Genie tegen geweld

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Detective Pim Bruce tries to solve a case of diamond theft and murder.

Van Duylen, representative of a diamond syndicate, brings to Amsterdam the "Koh-I-Noor II", the largest diamond ever found. In one of the city's oldest diamond-cutting establishments it is cleft and the nine small stones are polished. Escorted by detectives, Van Duylen takes the stones home and puts them in his burglar-proof safe. He tells his wife that its doors are electrically charged and that anyone opening them in the wrong way will immediately be electrocuted.

Two suspicious persons, Jack the Acrobat and the lion-tamer Feenstra, prowl around Van Duylen's villa, inspecting the doors and windows. They go to their crony, the notorious burglar Nelis Veerman, to discuss their plan to steal the diamonds.

One evening, when Van Duylen is away on business, a family friend, Lamberts, visits Mrs van Duylen and plays chess with her. In the garden, three shadowy forms emerge from the shrubs and silently climb through a window. So as to be undisturbed, they screw up the front door. When Lamberts wants to go home, he cannot open the door. Mrs van Duylen advises him to climb through a window. As he is doing so, he is observed by a policeman, but his explanation is accepted.

Van Duylen comes home and cannot enter. When his servant finally manages to open the door, Van Duylen suspects trouble. He hurries to his office where he finds his wife sitting on a chair in front of the open safe. She has been stabbed. The precious stones are missing. The police are called and, as he is suspected of having committed the crime, Lamberts is arrested.

Mrs Lamberts is greatly distressed. Her little daughter, reading about Sherlock Holmes, believes that the famous detective will be able to prove her father's innocence. A policeman explains that Holmes is an imaginary person, but to comfort the child he gives her the address of a real detective: Pim Bruce, Willemsparkweg 6. Charmed by the little girl, Pim promises to investigate the matter.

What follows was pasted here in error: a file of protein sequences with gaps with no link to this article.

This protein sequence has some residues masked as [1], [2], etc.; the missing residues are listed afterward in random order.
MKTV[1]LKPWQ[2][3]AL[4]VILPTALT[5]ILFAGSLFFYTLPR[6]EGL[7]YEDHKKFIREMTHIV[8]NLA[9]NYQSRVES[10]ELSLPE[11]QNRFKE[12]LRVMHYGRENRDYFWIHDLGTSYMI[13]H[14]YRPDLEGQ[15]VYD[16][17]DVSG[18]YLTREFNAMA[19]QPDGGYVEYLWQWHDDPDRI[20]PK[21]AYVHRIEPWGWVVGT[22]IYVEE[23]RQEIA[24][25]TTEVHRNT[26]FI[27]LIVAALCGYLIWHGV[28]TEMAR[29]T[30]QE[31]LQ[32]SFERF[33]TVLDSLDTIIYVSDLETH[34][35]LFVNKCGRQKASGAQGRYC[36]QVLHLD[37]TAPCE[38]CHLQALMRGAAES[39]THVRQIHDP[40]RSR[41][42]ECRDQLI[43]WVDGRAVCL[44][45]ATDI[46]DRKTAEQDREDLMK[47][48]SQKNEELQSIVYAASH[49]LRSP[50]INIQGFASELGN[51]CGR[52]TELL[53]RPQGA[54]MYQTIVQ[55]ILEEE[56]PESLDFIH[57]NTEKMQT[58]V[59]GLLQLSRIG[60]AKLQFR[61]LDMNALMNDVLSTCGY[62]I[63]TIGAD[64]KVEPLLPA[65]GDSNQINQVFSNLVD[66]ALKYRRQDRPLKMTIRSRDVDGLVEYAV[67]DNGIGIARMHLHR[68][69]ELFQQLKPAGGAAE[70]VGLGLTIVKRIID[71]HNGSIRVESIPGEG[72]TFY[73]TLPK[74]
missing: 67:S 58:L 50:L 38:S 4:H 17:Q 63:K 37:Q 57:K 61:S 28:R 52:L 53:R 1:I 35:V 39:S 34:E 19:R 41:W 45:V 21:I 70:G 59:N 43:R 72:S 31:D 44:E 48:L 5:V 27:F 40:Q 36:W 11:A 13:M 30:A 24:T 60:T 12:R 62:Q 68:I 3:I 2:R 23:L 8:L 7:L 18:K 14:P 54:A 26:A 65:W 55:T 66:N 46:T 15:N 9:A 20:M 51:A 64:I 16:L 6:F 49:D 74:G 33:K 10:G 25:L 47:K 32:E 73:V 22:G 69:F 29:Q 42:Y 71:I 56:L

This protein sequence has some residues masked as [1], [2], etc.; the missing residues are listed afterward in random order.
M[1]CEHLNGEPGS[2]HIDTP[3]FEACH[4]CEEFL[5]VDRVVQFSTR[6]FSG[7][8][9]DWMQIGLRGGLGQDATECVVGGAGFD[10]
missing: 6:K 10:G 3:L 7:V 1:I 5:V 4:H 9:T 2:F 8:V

After visiting Van Duylen, Pim expounds his theory: Mrs van Duylen must have surprised the burglars, who then murdered her. Whoever opened the safe must have been killed too. He takes a list of all the people who died on the evening of 12th February to the police-station and asks if one of the names is that of a registered criminal.

Informed that a certain "N. Veerman" was a well-known burglar, Pim goes to the cottage of the widow and, taking her by surprise, says: "Your husband didn't die at home. I know everything. I also know who his accomplices are." The woman stays silent. Believing that she will warn her husband's comrades, Pim follows her to a café where she talks to two men.

Chasing the two, Pim is trapped in the house where Feenstra keeps his lions. He escapes just in time to see the criminals jumping into a moving train. Looking at a map, Pim notes that the train makes a large bend on its way to the next city. He runs to a paddock, springs onto a horse and gallops to the crossing. As the train approaches at a speed of 70 m.p.h., Pim throws himself flat between the rails and, as the last carriage passes, he grabs the buffers and swings himself up.

Clambering to the compartment where the criminals are sitting, Pim threatens them with a revolver and is able to handcuff them. At the next station they are handed over to the police. Mr Lamberts is released and he, his wife and little Elsa express their gratitude to Pim Bruce for what he has done for them.


original title
Genie tegen geweld
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Black & White


G. Donaldson, Of Joy and Sorrow. A Filmography of Dutch Silent Fiction, Amsterdam (1997), pp. 149-150

De Film-Wereld, No. 17, 1 juni 1918, pp. 1-2

De Telegraaf, 29 april 1916

De Bioscoop-Courant No. 29, 7 april 1916, p. 10

De Bioscoop-Courant No. 31, 21 april 1916, pp. 12-13

De Bioscoop-Courant No. 32, 28 april 1916, p.6, pp. 14-15

De Bioscoop-Courant No. 33, 5 mei 1916, p. 6

De Bioscoop-Courant No. 43, 14 juli 1916, p. 16

De Kinematograaf No. 167, 31 maart 1916, p. 2264

De Kinematograaf No. 171, 28 april 1916

De Kinematograaf No. 172, 5 mei 1916, pp. 2320-2321

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